NEWPORT BEACH — I attended the Harbor Commission meeting July 14, where commissioners spoke the words "Proposed Zoning Changes" and "Planning Commission."
Now for some reason my mind shuts down like a fourth-grader reading his first word problem when I hear the words zoning and planning at city meetings. Early that next morning at about 4:30, my eyes opened wide and I thought to myself: "There is a layer of doubt hovering over the zoning laws in Newport Beach."
So let me back up a little, because my father always told me, "you cannot fix the problem unless you know what's wrong."
From what I understand, the City Council will sometime soon allow a zoning change from the commercial waterfront zones to allow a mix of new residential and commercial development along Mariner's Mile and Lido Marina Village.
Please do not take me wrong. I have a very hard time with government telling property owners what they can and cannot build on their property. And today the highest and best use is residential development.
The strange thing is: Why am I starting to fell like a Savannah sparrow on the Bolsa Chica wetlands in Huntington Beach? If the City Council approves this zoning change, where am I going to go to maintain my boat because the shipyards will be gone?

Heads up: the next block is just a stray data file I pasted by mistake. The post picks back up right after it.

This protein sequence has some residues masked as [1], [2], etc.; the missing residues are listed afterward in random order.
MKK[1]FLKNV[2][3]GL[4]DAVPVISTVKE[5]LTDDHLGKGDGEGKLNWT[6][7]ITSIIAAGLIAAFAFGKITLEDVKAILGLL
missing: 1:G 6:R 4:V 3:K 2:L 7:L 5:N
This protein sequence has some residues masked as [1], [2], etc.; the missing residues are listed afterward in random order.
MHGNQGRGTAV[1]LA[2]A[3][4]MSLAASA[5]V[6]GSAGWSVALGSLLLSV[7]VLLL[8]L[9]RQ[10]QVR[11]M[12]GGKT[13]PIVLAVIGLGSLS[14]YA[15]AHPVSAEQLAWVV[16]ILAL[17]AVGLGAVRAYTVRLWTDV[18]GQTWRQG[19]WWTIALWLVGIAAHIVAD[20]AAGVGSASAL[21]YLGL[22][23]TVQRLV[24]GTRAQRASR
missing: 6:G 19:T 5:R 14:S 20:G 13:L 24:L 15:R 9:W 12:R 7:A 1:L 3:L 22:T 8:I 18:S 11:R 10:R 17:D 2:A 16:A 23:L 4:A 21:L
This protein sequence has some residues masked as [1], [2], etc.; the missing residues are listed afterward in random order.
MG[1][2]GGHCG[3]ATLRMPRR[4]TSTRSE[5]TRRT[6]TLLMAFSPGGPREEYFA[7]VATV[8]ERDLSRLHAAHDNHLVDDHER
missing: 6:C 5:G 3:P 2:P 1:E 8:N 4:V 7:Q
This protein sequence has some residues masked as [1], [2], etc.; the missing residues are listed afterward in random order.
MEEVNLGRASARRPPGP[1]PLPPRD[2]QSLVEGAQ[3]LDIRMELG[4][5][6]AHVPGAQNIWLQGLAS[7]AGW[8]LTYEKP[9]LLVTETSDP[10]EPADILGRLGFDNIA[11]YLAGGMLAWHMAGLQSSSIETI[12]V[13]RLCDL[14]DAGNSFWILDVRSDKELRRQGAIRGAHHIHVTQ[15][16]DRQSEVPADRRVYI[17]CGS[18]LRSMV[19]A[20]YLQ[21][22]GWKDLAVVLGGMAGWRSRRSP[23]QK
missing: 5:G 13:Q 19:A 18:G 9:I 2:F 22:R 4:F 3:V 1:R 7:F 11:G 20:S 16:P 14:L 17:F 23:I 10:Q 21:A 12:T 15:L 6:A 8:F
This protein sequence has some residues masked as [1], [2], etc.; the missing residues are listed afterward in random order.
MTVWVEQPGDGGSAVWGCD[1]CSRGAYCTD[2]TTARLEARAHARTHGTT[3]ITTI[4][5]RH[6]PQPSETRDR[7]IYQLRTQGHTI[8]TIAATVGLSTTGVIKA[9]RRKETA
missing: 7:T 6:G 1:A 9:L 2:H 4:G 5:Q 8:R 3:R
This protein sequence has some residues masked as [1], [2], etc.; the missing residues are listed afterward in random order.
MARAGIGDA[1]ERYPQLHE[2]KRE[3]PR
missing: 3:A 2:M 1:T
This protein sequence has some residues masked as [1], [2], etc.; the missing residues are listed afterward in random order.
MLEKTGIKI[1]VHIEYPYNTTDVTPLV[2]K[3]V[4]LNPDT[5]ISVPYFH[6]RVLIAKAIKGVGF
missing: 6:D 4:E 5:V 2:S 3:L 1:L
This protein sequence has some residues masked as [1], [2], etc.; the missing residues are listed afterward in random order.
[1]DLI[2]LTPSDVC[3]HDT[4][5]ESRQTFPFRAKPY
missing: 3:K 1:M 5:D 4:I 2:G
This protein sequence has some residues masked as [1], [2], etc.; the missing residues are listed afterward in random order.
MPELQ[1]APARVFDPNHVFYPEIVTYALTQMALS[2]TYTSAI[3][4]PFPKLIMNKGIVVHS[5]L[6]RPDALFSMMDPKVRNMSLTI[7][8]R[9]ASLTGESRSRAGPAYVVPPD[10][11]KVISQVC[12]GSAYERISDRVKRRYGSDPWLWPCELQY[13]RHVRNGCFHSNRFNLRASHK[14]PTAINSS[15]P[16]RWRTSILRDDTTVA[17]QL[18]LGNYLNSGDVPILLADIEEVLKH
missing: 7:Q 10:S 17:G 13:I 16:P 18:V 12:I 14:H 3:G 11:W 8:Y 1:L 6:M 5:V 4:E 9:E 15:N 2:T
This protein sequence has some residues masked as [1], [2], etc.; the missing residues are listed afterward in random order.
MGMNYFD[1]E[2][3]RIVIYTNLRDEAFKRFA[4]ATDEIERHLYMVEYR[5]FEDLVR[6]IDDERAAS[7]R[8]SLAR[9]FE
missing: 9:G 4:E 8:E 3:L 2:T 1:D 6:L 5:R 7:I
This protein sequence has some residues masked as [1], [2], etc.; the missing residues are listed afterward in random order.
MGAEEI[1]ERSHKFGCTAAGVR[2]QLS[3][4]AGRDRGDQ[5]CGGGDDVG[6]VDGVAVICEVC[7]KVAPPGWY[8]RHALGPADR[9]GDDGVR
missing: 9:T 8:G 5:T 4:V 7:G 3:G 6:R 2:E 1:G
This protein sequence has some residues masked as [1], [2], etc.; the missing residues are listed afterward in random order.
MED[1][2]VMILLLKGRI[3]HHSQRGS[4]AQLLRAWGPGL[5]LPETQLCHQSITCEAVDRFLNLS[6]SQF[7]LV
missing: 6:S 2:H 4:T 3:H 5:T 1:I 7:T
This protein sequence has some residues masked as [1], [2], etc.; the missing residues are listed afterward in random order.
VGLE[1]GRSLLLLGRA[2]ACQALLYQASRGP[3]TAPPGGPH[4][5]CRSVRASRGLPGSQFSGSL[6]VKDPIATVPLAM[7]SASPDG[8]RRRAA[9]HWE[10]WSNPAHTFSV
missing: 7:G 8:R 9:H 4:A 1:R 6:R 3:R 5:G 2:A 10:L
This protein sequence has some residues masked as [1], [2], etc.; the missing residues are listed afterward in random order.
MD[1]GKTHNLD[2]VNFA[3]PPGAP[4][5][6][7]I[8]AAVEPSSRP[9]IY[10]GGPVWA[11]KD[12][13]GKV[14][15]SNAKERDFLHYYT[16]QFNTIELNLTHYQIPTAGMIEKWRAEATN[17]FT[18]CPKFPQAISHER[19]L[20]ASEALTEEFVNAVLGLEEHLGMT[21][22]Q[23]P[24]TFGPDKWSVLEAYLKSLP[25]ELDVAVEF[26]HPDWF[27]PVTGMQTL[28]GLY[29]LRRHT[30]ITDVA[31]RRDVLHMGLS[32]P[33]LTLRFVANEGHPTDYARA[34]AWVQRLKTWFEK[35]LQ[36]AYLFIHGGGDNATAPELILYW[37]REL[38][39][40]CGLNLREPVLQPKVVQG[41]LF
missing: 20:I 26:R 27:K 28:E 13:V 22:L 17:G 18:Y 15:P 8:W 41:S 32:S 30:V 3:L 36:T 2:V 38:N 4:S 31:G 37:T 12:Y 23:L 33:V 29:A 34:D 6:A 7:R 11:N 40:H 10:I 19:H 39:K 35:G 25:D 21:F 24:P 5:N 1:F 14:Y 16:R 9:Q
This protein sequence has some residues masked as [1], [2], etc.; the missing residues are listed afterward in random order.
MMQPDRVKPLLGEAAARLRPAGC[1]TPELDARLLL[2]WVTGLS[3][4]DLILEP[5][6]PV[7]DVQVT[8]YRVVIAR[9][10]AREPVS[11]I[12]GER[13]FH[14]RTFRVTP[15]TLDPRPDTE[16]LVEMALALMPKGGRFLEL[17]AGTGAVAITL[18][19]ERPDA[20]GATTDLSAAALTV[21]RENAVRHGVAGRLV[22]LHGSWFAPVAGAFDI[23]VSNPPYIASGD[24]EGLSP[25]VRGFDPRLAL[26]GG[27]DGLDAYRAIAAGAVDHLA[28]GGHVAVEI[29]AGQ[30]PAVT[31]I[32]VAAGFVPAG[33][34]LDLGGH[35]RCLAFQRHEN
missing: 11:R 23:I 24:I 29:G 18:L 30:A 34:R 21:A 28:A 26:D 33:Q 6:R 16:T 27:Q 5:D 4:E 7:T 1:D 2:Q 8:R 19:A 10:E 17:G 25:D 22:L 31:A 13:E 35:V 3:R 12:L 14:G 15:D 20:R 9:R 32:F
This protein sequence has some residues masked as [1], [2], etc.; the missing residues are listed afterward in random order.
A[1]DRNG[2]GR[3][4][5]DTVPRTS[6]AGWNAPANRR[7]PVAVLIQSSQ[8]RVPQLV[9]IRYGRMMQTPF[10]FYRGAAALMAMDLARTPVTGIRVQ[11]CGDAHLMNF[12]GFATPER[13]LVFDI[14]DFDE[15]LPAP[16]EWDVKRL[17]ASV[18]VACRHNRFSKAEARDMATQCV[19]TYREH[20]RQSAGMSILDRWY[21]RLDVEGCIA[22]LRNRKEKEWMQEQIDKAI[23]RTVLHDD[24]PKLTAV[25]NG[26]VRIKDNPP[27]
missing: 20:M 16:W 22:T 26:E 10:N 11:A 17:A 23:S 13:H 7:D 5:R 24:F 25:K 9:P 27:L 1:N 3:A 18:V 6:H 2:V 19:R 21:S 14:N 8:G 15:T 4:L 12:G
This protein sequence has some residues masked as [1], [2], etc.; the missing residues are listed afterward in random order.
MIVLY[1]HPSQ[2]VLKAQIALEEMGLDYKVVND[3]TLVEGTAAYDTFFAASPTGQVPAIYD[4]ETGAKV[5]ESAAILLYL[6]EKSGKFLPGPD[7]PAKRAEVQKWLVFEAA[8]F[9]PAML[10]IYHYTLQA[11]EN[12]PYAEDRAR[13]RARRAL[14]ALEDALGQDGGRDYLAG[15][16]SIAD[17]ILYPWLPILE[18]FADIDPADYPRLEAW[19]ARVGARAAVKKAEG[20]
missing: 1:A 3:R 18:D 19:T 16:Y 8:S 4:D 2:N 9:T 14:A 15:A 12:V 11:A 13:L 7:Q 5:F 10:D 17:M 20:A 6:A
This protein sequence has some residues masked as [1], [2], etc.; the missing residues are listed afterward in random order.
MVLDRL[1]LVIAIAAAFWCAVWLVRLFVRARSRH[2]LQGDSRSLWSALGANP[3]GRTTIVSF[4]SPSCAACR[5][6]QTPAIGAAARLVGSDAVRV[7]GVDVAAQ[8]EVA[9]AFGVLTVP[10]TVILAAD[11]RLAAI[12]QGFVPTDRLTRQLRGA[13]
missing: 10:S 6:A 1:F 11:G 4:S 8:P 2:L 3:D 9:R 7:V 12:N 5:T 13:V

How will the people of Newport Beach dredge out their slips if Mark Sites of Intracoastal Dredging Service is forced to leave the area?
Sites said it best at the meeting: "My business cannot leave the waterfront and move inland, and if I lose my space and cannot find anything else to rent, I am out of business."
Where will we go to eat on the water, watch the holiday boat parades, go to boat shows, attend museums or take sailing and boating lessons? The list goes on and on.
The other aspect to consider: Do we really want our harbor to look like Marina del Rey or Huntington Harbour?
Nay, I say! I like our harbor just the way it is. In my mind, the harbor is just like a boat — you have to use it and it requires lots of maintenance.
Please send me your thoughts on this subject by e-mail, and in an election year we just might start feeling larger than a Savannah sparrow.